CL-HTTP

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CL-HTTP
Original author(s) John C. Mallery
Initial release 1994; 21 years ago (1994)
Written in Common Lisp
Operating system Cross-platform
Type Web Server
License Proprietary
Website cl-http.org:8000

CL-HTTP is a web server, client and proxy written in Common Lisp. It is based on its own web application framework. It was written by John C. Mallery "in about 10 days"[1] starting in 1994 on a Symbolics Lisp Machine. In the same year a port to Macintosh Common Lisp was done. In 1996 CL-HTTP became the first web server to support the HTTP 1.1 protocol.[2] It runs on Unix, Linux, BSD variants, Mac OS X, Solaris, Symbolics Genera and Microsoft Windows.

CL-HTTP makes extensive use of the Common Lisp Object System and the macro capabilities of Lisp.[3]

Usage[edit]

CL-HTTP has been used in several applications. ELM-ART is a tutoring system written in Common Lisp using CL-HTTP.[4] It was later commercialized as NetCoach.[5] InterBook is an early adaptive electronic text book, also written on top of CL-HTTP.[6] Cl-HTTP has been used very early as a tool to create web interfaces for applications.[7][8][9][10]

In 1994, CL-HTTP was used by the W3C and other members of the IETF HTTP working group to develop reference clients and servers for HTTP 1.1.[11]

Most prominently, CL-HTTP was used during the presidency of Bill Clinton as the web server for the White House Publications web site. It distributed the daily press releases and official publications of the Clinton Administration.[12]

CL-HTTP has been used as an example of a non-trivial Lisp application.[13]

Features[edit]

  • Object-oriented architecture using the Common Lisp Object System
  • SSL support
  • Server
    • Handling of static files
    • Computed content, Computed forms
    • HTML generation with Lisp macros
    • Virtual servers
    • Web page access authentication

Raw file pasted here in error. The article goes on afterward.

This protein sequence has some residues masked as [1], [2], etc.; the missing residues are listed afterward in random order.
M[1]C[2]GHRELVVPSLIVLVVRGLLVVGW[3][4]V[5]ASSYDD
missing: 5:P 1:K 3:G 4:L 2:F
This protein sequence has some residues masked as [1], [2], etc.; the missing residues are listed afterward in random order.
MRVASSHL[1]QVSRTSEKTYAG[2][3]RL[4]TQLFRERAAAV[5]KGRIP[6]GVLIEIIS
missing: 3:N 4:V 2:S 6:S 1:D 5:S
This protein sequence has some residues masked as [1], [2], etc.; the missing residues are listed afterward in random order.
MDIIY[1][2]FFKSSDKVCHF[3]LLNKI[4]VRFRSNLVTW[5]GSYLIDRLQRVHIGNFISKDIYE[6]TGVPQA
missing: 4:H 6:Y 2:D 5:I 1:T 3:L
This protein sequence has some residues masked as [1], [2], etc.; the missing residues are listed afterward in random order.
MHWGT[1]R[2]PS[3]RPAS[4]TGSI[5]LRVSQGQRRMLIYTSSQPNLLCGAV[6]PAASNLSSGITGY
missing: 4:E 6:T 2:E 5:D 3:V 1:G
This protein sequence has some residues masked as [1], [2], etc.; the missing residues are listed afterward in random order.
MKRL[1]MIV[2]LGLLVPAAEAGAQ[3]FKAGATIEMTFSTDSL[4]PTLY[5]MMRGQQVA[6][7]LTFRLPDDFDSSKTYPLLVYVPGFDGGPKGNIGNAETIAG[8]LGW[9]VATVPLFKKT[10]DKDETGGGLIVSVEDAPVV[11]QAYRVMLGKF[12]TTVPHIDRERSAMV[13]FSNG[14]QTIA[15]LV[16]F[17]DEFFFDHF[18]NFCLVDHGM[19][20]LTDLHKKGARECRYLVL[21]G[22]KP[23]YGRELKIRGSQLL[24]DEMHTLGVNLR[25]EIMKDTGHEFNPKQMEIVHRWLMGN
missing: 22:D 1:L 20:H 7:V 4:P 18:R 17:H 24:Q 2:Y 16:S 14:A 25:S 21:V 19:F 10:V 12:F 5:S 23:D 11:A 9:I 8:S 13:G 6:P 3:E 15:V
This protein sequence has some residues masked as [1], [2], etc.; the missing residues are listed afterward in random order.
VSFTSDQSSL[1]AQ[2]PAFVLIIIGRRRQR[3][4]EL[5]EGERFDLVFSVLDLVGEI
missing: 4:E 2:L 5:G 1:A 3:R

• Custom logging
    • Server-side includes
  • Caching Proxy
  • Client

References[edit]

  1. ^ "CL-HTTP History". 
  2. ^ "ANNOUNCE: Common Lisp Web Server (60.57)". 
  3. ^ Mallery, John C. (May 25, 1994). "A Common LISP Hypermedia Server". Proceedings of The First International Conference on The World-Wide Web (Geneva: CERN). 
  4. ^ Brusilovsky, Peter; Schwarz, Elmar; Weber, Gerhard (1996). ELM-ART: An intelligent tutoring system on world wide web. Lecture Notes in Computer Science. 1086/1996. Springer. pp. 261–269. doi:10.1007/3-540-61327-7_123. 
  5. ^ Weber, Gerhard; Kuhl, Hans-Christian; Weibelzahl, Stephan (2002). Developing Adaptive Internet Based Courses with the Authoring System NetCoach. Lecture Notes in Computer Science. 2266/2002. 
  6. ^ Brusilovsky, Peter; Schwarz, Elmar; Weber, Gerhard (October 15–19, 1996). "A Tool for Developing Adaptive Electronic Textbooks on WWW". WebNet 96 Conference Proceedings (San Francisco, CA). 
  7. ^ Davies, Byron; Davies, Victoria Bryan (May 1997). "Patching onto the Web: Common LISP hypermedia for the intranet". Communications of the ACM 40 (5). 
  8. ^ Taube, Heinrich; Kunze, Tobias (1997). "An HTTP Interface to Common Music". International Computer Music Conference. 
  9. ^ Welty, Christopher A. "An HTML Interface for Classic". Proc. of the 1996 Description Logic Workshop (DL’96) (AAAI Press). WS-96-05 in AAAI Technical Report. 
  10. ^ Rahkila, M.; Karjalainen, M. (1997). "An interactive DSP tutorial on the Web". IEEE International Conference on Acoustics, Speech, and Signal Processing (Espoo: Lab. of Acoust. & Audio Signal Process., Helsinki Univ. of Technol.). ICASSP-97. CiteSeerX: 10.1.1.130.8585. 
  11. ^ "CL-HTTP History". 
  12. ^ "CL-HTTP was fielded in 1994 to serve the White House Publications System". 
  13. ^ Dozsa, A.; Gtrba, T.; Marinescu, R. (2008). "How Lisp Systems Look Different". 12th European Conference on Software Maintenance and Reengineering (Timisoara: Politeh. Univ. of Timisoara). CSMR 2008. 

External links[edit]